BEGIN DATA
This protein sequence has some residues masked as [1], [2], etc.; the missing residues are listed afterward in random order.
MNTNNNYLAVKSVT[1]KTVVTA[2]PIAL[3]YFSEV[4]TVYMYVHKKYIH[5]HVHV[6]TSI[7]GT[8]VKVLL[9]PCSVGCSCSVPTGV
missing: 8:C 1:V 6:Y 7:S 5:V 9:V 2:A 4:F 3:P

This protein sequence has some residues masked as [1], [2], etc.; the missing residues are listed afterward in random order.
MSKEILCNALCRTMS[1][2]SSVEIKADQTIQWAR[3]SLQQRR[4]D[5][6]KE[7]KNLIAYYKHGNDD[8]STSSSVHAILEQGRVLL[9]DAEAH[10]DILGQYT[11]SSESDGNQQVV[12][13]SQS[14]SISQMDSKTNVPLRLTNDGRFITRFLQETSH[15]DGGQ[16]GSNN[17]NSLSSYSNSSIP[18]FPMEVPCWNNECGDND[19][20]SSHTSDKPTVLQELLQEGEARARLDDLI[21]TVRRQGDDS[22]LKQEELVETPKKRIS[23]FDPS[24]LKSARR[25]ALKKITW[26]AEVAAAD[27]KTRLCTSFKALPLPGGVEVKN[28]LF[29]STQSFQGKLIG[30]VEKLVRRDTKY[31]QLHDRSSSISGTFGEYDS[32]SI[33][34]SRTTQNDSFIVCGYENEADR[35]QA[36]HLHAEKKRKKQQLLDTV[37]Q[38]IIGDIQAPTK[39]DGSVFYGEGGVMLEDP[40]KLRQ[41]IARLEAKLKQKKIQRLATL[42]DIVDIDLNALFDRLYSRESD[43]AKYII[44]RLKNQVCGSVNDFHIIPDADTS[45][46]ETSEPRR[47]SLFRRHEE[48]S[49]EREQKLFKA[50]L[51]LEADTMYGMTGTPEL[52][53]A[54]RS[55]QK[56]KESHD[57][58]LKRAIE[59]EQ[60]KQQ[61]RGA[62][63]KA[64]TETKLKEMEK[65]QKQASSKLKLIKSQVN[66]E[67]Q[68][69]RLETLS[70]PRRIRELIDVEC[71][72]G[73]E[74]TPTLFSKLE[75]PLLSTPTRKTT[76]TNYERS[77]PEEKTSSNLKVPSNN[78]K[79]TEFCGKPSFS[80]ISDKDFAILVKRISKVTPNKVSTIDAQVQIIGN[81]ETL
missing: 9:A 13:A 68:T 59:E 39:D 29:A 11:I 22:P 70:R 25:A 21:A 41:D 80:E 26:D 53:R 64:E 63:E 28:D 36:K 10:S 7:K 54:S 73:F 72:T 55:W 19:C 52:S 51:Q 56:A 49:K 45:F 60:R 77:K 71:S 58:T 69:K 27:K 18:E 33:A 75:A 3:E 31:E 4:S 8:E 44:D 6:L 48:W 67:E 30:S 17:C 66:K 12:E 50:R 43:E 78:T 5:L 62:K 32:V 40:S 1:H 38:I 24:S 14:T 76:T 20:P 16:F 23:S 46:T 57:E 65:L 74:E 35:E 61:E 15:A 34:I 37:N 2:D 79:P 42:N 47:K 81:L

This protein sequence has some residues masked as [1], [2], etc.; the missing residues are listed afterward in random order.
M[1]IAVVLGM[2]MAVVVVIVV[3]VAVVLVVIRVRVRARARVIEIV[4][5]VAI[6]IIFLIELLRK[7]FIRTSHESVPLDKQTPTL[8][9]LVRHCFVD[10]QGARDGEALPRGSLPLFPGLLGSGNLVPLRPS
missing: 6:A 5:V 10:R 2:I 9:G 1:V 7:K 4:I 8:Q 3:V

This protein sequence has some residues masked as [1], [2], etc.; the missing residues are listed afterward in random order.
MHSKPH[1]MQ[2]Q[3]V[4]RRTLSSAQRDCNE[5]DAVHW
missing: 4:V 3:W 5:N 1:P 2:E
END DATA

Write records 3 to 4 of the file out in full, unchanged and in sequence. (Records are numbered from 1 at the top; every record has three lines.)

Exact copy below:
This protein sequence has some residues masked as [1], [2], etc.; the missing residues are listed afterward in random order.
M[1]IAVVLGM[2]MAVVVVIVV[3]VAVVLVVIRVRVRARARVIEIV[4][5]VAI[6]IIFLIELLRK[7]FIRTSHESVPLDKQTPTL[8][9]LVRHCFVD[10]QGARDGEALPRGSLPLFPGLLGSGNLVPLRPS
missing: 6:A 5:V 10:R 2:I 9:G 1:V 7:K 4:I 8:Q 3:V

This protein sequence has some residues masked as [1], [2], etc.; the missing residues are listed afterward in random order.
MHSKPH[1]MQ[2]Q[3]V[4]RRTLSSAQRDCNE[5]DAVHW
missing: 4:V 3:W 5:N 1:P 2:E